post #5 of 8
In about 1997, when I was on Jeep King of the Mountain, I skied with former Canadian downhiller Todd Brooker. He was on some new "shaped" skis, and came up with a classic Brooker-ism: "These skis make it easier for me to ski well now, than when I used to ski well".
post #6 of 8
classic Brooker-ism: "These skis make it easier for me to ski well now, than when I used to ski well".

I guess we have a new Yogi
post #7 of 8
there is a lot of thruth there, I noticed a huge difference in the amount of energy expended throughout the day.

Also, although many instructors have not changed the way they teach, they still have very valid points. I often use straight ski methodology when I have students that are stuck or plateau'ed, while these techniques may be somewhat outdated, their fundamental principles are the same, just often times exaggerated in some way shape or form.

With instructors who will not teach newer methods, they just need to realize that with the new equiptment, there is a new best methodology, and while their's is not wrong, they could be doing more for their students if they changed even a little.
post #8 of 8
Hmmmm... I'm young for this forum (16) and so did not experience the straight skis while being a reasonable skier.

I got on shaped skis at the age of about 10 for the first time because we (my family) believed that they would only make a difference if you were a "good skier" and none of us were particularly good. It was only when we showed up at Mt. Bachelor and all the rental shop had were shaped Atomics (the old really crappy ones) that we tried them.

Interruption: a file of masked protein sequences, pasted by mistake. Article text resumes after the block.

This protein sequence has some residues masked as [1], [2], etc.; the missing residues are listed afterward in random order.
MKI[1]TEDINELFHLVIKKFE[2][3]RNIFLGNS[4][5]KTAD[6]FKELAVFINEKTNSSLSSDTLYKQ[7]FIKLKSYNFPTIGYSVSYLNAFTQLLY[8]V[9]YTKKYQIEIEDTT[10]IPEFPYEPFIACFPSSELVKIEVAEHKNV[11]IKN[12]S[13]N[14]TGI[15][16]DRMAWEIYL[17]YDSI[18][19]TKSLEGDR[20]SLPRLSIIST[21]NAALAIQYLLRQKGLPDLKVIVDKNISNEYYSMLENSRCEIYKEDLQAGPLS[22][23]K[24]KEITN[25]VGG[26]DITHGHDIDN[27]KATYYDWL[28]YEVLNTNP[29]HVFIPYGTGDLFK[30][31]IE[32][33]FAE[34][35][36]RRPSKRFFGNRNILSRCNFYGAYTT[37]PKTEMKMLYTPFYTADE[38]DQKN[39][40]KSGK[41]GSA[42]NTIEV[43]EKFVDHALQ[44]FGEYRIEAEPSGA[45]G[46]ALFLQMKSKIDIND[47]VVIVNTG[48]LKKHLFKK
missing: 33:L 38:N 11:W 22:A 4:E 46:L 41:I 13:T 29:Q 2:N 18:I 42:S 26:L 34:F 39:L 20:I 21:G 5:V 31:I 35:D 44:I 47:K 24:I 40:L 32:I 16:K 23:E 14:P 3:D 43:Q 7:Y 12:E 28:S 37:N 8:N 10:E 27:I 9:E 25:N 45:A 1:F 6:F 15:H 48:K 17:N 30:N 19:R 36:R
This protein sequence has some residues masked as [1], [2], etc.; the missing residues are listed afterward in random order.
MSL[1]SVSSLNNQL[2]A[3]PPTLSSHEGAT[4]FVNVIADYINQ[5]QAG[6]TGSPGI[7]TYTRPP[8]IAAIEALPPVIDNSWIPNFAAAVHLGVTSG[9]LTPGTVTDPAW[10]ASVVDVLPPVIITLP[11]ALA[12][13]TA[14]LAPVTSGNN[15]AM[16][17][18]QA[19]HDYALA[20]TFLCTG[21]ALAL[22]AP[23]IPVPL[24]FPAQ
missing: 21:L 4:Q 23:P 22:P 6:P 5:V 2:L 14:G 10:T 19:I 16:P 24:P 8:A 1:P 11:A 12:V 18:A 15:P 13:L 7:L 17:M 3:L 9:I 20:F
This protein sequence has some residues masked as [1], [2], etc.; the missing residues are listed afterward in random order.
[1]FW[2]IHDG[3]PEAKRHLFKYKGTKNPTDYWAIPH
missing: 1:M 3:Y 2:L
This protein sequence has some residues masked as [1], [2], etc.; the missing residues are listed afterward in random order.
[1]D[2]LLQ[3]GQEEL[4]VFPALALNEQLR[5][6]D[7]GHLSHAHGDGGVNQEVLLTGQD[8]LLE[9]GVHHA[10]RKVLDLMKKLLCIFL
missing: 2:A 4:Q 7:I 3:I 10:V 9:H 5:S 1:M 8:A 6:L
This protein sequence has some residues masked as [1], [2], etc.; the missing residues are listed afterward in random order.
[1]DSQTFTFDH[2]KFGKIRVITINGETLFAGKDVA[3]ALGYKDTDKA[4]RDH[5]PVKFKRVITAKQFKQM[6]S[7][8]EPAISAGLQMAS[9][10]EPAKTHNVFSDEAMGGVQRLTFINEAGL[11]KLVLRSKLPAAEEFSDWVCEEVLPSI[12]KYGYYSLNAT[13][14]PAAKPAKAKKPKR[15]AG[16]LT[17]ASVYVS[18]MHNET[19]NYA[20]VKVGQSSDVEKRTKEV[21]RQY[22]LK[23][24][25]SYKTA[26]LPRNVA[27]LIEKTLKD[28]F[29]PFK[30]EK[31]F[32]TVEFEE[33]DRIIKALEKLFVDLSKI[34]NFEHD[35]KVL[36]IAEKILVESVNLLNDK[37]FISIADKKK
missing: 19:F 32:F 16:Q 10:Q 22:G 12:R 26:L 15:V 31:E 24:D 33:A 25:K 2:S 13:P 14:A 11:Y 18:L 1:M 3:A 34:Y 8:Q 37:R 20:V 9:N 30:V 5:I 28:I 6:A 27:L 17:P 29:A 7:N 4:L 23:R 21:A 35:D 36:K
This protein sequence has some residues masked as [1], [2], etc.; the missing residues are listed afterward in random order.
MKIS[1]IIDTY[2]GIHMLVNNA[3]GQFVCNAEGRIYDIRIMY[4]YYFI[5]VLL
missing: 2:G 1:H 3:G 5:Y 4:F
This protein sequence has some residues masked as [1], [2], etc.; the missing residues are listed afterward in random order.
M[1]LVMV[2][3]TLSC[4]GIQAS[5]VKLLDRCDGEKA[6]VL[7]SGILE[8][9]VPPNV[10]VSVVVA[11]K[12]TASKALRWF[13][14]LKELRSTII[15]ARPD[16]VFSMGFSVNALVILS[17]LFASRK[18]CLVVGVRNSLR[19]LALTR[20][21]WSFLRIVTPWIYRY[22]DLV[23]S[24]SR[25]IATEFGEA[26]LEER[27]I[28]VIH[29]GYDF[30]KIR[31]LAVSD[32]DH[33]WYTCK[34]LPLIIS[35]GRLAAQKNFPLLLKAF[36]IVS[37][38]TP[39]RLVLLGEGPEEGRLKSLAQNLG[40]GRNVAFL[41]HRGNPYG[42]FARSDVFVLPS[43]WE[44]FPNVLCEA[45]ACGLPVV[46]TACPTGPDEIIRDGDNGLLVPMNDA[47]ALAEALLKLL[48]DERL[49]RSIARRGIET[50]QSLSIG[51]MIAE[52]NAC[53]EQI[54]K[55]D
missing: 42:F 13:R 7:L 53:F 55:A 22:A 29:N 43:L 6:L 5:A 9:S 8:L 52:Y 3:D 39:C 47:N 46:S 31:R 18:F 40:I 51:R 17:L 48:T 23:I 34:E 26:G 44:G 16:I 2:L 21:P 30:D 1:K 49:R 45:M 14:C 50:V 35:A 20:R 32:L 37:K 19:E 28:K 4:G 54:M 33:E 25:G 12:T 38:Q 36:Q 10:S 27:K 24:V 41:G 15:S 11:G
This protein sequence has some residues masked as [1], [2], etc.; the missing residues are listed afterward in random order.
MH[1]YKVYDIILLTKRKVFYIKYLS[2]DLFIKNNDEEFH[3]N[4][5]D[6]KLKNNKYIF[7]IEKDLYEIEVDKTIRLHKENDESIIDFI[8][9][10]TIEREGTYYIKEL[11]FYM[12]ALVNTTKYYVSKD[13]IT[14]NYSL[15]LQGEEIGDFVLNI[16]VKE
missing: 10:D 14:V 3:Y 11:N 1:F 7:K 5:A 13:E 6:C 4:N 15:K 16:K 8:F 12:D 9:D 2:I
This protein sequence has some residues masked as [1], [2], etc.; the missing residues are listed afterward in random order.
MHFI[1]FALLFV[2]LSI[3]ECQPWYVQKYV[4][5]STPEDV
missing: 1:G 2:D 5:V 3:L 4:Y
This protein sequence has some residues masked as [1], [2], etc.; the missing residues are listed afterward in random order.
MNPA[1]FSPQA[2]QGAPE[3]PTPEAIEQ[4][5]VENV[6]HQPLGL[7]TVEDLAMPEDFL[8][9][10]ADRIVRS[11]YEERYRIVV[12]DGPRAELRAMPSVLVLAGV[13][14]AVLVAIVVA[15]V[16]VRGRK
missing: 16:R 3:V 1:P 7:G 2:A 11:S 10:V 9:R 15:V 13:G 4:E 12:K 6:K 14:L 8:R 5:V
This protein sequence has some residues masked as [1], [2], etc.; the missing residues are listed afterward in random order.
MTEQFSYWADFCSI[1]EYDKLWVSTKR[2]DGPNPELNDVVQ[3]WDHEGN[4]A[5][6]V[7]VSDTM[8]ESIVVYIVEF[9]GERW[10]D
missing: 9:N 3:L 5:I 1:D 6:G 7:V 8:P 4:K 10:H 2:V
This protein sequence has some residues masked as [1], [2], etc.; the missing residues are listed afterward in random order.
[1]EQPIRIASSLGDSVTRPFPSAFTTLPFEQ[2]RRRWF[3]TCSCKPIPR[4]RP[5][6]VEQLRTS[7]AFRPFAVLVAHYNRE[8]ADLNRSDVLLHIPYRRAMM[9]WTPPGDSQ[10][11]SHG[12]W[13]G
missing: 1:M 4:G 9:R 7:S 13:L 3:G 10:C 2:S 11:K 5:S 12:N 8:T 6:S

Never went back except for one weekend when the only skis small enough (150s) for me at the time were straight renting from REI.

Oddly enough, the length progression went backward for me. It may have something to do with my bulking up and muscle change. From noodly 152 X-Scream 700s (crappy skis but all I could pay 1/2 of as when I was 12) to 170 Bandit XXs ('01, the red-topped ones bought from a demo shop used one year - they were an amazing step up) to 176 Scratch BCs (bought from the Deep Pow House) and I'm now looking at 186 Legend Pros. I'm 5'10" and weigh about 150, but my body shape does not reflect the usual weight because of the imbalances in strength - my legs are so overbuilt compared to my upper body (what 4 years of running with minimal weight training). As a result, I've never had any problems skiing skis that would seem "too stiff" or "too long" for me - I got the 170 Bandit XXs when I weighed only 110 and was 5'5" and had no problems flexing them. It may also have something to do with my willingness to exert more energy than absolutely necessary - unless I've been hiking for every run I'm almost never dead tired at the end of a run.

But shaped skis introduced a whole new world to me. Especially considering high performance shaped skis. The difference between the first atomics and the X-Free 9s that I demoed on a hardpack day at Taos and first discovered the rush of a carved turn and the speed.... ahhhh... good memories.
New Posts  All Forums:Forum Nav:
  Return Home
  Back to Forum: Ski Instruction & Coaching
EpicSki › The Barking Bear Forums › Ski Training and Pro Forums › Ski Instruction & Coaching › Side Cut Eye for the Straight Guy